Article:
The Challenge: Hike 150 Miles of Sonoma County Trails

Hike, run our bike county trails as part of the annual Trails Challenge.

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Kenn and Linda Stuckey thought they had covered a lot of ground over a half-century of hiking Sonoma County’s trails.

But at 82, the Santa Rosa couple made new discoveries while completing a summer hiking challenge sponsored by the county’s Regional Parks department. In all, they walked more than 50 miles.

“It gives us time together away from the crazy world,” Kenn Stuckey, a retired marriage and family counselor, said of the couple’s passion for the outdoors. “We’re kind of old-fashioned. It’s hard to put up with some of that stuff that goes on out there.”


The annual Trails Challenge sets the bar of hiking, running, biking or riding at least five county trails between June and September. The event, which awards prizes to finishers, promotes physical exercise and getting out in nature.

More than 500 people have completed the Trails Challenge since 2014. Many find the experience so invigorating they continue well beyond the minimum requirements to explore as many trails as they can pack in over the four-month window.

Dan Evans, 74, and his 11-year-old grandson, Owen McLaughlin-Evans, visited 15 county parks for last summer’s challenge.

The pair first took up hiking together five years ago, when Owen was 6. They began with hikes at Hood Mountain Regional Park east of Santa Rosa, entering from Pythian Road. After six months of gradually increasing their distance, they completed the full 3-mile hike to Hood Mountain’s 2,730-foot summit.

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Angela Payne traveled through Petaluma’s Helen Putnam Park on horseback, and shot this photo in 2015. (Angela Payne via Facebook)

“We picked the five most strenuous trails to do first,” Evans said.

This year they summited from the Los Alamos Road trailhead on the park’s western edge, an 8.57-mile trek on the Alder Glen/Hood Mountain/Summit trails, their biggest challenge of the year.

Evans, a former marathoner and triathlete, said his goal was to pass along his passion for exercise and the outdoors to his grandson.

It worked. During last summer’s Trails Challenge, the pair hiked nearly 77 miles of trails.

“He’s my hero,” said Evans, a real estate broker and farmhand. “I’m so impressed with him, and he has really developed a love of hiking and nature.”

Their favorite hike was the 3.8-mile North Sonoma Mountain Ridge Trail from Sonoma Mountain Road to Jack London State Historic Park, which offers a fantastic 180-degree view of northern Sonoma Valley and the Santa Rosa Plain.

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Joy Johnson at Riverfront Regional Park. (Joy Johnson via Facebook)

“While the health message definitely resonates with many participants, we found the larger message is really one of discovery,” said Meda Freeman, a spokeswoman for county parks.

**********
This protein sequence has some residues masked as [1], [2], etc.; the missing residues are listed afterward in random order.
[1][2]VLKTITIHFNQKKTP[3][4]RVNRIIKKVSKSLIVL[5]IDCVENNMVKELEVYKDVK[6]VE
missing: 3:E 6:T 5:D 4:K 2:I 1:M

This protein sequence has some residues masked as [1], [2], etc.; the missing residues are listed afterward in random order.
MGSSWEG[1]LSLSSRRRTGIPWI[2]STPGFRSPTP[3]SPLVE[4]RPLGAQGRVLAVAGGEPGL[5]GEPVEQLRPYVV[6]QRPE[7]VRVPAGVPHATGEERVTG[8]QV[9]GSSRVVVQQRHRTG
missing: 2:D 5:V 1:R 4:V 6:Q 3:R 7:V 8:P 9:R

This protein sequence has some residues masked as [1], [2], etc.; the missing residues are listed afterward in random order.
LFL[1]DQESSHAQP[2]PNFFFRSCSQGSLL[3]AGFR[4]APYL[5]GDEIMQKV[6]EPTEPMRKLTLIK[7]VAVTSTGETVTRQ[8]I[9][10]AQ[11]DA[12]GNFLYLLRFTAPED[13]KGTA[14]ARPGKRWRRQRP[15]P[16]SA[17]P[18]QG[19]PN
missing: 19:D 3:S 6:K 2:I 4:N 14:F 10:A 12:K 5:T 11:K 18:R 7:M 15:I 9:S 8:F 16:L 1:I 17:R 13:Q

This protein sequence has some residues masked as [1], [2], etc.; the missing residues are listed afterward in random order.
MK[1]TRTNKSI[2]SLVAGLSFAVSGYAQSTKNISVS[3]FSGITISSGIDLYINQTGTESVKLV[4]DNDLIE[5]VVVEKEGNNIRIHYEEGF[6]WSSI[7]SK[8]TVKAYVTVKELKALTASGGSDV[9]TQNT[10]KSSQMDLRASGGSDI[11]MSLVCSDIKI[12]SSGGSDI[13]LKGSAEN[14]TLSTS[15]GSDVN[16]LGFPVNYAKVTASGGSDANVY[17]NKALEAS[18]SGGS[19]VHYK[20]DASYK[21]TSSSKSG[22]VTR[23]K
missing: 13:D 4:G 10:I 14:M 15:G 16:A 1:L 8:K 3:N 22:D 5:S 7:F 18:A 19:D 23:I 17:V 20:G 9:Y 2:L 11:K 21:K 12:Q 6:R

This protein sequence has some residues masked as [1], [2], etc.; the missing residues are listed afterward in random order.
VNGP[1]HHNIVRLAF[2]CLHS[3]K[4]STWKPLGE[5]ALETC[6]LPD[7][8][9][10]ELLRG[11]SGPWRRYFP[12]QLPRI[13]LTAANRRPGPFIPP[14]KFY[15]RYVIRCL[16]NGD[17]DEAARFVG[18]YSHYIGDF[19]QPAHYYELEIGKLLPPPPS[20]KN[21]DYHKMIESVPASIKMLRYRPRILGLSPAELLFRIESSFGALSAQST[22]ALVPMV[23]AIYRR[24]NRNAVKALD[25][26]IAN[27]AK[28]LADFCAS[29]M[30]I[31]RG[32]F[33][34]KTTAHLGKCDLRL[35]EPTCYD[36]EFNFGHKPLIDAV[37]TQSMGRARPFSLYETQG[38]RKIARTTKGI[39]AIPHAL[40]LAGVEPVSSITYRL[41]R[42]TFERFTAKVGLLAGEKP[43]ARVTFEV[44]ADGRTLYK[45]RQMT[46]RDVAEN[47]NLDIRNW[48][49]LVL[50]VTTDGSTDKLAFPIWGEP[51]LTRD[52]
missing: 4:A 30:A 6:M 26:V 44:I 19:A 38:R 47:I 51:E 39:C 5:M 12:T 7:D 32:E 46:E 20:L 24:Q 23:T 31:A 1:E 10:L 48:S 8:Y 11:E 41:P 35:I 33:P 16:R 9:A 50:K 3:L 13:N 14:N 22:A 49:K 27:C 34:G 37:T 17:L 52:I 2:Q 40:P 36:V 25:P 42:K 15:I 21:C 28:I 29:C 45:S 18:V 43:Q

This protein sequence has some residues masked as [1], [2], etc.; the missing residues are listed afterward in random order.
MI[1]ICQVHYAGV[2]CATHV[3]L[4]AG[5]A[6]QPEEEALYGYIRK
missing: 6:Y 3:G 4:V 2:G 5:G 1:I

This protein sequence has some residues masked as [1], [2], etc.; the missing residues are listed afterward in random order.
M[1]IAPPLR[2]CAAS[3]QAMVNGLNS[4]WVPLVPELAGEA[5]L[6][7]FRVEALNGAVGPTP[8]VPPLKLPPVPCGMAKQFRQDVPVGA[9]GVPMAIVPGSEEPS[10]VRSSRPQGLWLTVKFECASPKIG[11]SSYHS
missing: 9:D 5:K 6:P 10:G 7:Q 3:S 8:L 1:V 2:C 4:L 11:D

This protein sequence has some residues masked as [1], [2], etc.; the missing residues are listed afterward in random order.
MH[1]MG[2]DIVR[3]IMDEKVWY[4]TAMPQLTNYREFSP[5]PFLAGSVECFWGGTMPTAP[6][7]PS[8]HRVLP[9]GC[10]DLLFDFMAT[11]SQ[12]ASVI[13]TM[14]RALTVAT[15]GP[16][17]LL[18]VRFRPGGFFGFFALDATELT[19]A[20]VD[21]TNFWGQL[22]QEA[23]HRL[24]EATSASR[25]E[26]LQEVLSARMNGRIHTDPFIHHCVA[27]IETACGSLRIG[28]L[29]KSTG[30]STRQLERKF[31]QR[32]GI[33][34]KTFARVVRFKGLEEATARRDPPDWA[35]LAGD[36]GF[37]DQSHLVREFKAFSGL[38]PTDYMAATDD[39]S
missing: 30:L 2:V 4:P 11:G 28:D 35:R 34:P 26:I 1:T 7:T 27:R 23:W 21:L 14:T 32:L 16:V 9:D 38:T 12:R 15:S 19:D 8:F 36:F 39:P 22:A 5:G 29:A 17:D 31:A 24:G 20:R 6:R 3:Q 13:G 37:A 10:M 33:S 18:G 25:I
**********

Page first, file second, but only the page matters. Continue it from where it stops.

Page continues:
“Trails Challenge hikers are visiting parks they’ve never seen before. They may walk regularly at Spring Lake, for example, but have never visited Pinnacle Gulch in Bodega Bay or Helen Putnam west of Petaluma.”

More than 80 percent of hikers say they visited a park for the first time as part of Trails Challenge, according to Freeman.

Sonoma County has more than 50 regional parks and more than 150 miles of trails for running, hiking and biking. The average distance covered during the challenge is 20 to 25 miles.

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Michael DeppeCarter and son Bodhi at Pinnacle Gulch. (Michael DeppeCarter via Facebook)

Participants ranked Hood Mountain, Taylor Mountain, Riverfront, North Sonoma Mountain, Foothill and Shiloh as their favorite county parks.

Finishers who turn in an online trails log will get hiking-related gifts. Those who post a photo of themselves taking the challenge on Regional Parks’ Facebook or Instagram pages (using the #SonomaCountyParks #TrailsChallenge hashtags) are eligible for monthly park membership giveaways.

Kids receive an official “TrailsChallenge Explorer” certificate and are eligible for a free nature-themed book from Sonoma County Library.

Kenn Stuckey and his wife have standard equipment they bring with them on all of their hikes, including poles for navigating tricky terrain and a folding saw to trim branches overhanging trails as a courtesy to other hikers.

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Lauren Ashlock at Sonoma Valley Regional Park. (Lauren Ashlock via Facebook)

Six of the parks the couple visited last summer were new to them. That included Healdsburg’s Riverfront Regional Park, which they judged to be their favorite.

“It was serene and quite beautiful,” said Kenn Stuckey.

He said he and his wife hope eventually to hike every trail in the county park system.

“We just want to see them all,” he said.

The hiking challenge is geared toward all fitness levels. Participants can browse trails in a downloadable handbook at